Managing discipline in a classroom is a trial by fire. Most of what we learn as a new teacher, it is quite difficult to manage a classroom. Teaching your students in not possible if you fail to manage discipline in the class. It is important to have a basic set of rules for your students to follow.
If you are struggling with discipline, here are five tips that you can start using right away:
Set a code of behavior
This is the most important tip. Perhaps you’ve heard the saying, if you don’t have a plan for them, they’ll have one for you. Always over plan. A code of behaviors should be set with the student and must have it on the board, or on a wall or on a big sheet of paper. You should let your students know the consequences of their behavior. A few points in a code of behavior are sufficient such as “I will work harder to achieve my goals.”
Be the model
Keep the saying in your mind, “Values are caught, not taught.” If you don’t show discipline, you can’t generate it in your students so it is important to exhibit respectfulness, enthusiasm, trust, interest and courtesy in your everyday life with your students so that they may return the favor in kind.
Greet students in the morning/at the door
Interacting with your students on a personal level is quite good for building a good relationship among teacher and the students. You should greet them by their names. Interjecting a positive comment, shaking hand with them and saying them welcome into the classroom leaves a nice impact on their minds. This way, a positive tome is set for the day.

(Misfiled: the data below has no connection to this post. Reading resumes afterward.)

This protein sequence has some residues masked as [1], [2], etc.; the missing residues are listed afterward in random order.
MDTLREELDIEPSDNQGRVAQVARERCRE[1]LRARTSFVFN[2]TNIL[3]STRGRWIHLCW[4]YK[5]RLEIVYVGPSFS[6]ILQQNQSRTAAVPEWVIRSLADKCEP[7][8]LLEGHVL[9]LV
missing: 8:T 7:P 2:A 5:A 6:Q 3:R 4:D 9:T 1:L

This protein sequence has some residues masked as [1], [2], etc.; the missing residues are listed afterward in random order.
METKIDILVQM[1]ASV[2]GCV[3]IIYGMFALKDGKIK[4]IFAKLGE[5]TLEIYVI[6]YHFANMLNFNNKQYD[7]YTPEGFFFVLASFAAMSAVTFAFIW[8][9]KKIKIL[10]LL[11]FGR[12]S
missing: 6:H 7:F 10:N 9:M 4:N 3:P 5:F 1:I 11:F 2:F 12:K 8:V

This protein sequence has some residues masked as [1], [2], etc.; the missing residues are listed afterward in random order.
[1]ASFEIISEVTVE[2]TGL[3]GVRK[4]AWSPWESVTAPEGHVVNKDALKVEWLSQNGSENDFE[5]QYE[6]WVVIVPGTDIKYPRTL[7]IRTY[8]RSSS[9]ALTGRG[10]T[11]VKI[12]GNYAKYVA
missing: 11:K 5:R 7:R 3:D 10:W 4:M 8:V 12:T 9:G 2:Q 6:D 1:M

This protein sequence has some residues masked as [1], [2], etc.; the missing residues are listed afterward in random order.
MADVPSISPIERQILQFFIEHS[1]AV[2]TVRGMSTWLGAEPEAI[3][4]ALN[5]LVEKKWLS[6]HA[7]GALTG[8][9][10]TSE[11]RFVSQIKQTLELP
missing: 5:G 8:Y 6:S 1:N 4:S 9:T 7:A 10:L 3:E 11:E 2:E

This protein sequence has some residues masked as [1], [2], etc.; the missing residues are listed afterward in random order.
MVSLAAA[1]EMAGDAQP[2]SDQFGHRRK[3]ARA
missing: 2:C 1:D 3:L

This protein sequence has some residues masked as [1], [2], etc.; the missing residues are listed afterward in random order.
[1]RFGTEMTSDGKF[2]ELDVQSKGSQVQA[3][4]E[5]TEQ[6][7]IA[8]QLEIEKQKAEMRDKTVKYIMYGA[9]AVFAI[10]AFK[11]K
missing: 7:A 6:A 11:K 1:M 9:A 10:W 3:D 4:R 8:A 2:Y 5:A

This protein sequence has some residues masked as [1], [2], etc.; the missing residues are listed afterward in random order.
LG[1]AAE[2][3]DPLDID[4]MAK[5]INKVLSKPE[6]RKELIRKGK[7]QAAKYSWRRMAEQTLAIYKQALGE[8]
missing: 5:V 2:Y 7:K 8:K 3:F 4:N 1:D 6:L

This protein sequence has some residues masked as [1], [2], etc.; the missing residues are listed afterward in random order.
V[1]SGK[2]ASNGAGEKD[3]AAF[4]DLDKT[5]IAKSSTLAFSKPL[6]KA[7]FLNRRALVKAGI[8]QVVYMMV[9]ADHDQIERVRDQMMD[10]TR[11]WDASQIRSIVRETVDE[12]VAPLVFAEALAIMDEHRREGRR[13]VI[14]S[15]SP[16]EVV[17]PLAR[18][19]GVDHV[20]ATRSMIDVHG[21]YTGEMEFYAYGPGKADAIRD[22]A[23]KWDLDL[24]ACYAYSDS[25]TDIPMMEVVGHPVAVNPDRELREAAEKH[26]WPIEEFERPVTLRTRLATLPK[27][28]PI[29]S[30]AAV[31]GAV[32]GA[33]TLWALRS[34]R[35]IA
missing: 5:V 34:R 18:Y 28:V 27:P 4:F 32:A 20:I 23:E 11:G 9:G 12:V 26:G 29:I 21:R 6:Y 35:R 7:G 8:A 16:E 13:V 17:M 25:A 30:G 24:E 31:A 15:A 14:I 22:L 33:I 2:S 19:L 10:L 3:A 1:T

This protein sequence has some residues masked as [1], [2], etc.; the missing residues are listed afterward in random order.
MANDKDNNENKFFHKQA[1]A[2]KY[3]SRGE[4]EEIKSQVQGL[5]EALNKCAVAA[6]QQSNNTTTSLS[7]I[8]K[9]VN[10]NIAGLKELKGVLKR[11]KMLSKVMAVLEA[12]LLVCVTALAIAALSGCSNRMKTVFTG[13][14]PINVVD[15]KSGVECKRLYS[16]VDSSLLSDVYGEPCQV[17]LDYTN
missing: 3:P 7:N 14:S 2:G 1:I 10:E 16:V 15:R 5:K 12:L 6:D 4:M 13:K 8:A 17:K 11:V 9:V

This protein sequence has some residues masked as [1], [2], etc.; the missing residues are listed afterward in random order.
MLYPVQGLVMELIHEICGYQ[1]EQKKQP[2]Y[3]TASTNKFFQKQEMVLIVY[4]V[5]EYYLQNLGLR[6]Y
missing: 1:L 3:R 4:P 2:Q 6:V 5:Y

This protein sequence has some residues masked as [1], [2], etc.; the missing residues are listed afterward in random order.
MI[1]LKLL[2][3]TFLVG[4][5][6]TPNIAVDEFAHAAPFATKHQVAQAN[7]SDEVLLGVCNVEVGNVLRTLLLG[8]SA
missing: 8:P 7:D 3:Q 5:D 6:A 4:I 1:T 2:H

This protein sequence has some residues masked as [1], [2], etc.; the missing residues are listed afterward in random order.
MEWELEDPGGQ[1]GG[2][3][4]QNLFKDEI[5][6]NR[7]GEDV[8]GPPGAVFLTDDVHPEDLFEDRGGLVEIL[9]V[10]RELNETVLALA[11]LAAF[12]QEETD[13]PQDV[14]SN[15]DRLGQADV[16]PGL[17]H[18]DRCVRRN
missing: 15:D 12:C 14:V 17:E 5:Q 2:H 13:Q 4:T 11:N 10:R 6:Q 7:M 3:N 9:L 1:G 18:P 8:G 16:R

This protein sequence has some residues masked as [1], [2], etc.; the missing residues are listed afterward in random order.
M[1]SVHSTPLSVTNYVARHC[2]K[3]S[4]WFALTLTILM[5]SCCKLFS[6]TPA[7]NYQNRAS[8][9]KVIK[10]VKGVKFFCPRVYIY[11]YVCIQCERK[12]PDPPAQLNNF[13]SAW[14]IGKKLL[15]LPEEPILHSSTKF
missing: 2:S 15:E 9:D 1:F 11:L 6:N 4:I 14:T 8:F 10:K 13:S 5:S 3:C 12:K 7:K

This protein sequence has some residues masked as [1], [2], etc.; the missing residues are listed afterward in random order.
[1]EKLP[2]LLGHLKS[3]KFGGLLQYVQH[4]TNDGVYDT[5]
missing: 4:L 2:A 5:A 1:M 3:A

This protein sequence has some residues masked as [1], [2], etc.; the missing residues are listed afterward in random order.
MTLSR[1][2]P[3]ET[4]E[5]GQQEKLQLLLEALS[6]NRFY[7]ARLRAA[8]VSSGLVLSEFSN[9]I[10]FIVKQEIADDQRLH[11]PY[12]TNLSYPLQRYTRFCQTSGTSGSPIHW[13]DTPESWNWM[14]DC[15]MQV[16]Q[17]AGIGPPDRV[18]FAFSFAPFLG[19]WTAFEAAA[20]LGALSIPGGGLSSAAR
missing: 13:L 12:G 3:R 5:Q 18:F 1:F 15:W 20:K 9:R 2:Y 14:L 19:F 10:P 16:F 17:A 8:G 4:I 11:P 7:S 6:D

Get them focused before proceeding
Make sure that you have brought their whole attention before you start teaching them. Don’t try to talk over students. Initiate a competition to see who speaks lesser and make them feel that it’s okay to talk while you are talking to them.
Make them feel positively that you are present
Move around the classroom continuously and stay in and around your students. Don’t park yourself in the front of the classroom. Supervise your students with your physical presence. Make frequent eye contact and smile with your students.
Make use of nonverbal communication
Using hand signals and other non-verbal communication influence the students more than the verbal communication. If you ask them to stay quiet, it may not b as influencing as stopping for a while during the lecture and looking at them silently. You may also hold your hand in air and make eye contact with the students in a great way to grab their attention on you.
Flicking the lights off and on once to get the attention is an oldie but goodie. It could also be something you do routinely to let them know they have three minutes to finish an assignment or clean up, etc.
For younger students, clap your hands three times and teach them to quickly clap back twice in the same way. This is an interesting activity you can perform the get their whole attention on you.
Seeing a student misbehaving may push your anger high but you need to keep yourself relax. Be sure your intervention is quiet, calm, and inconspicuous. Use the name of the student in your presentation or lecture to bring his/her attention and make them feel that you have an eye on them.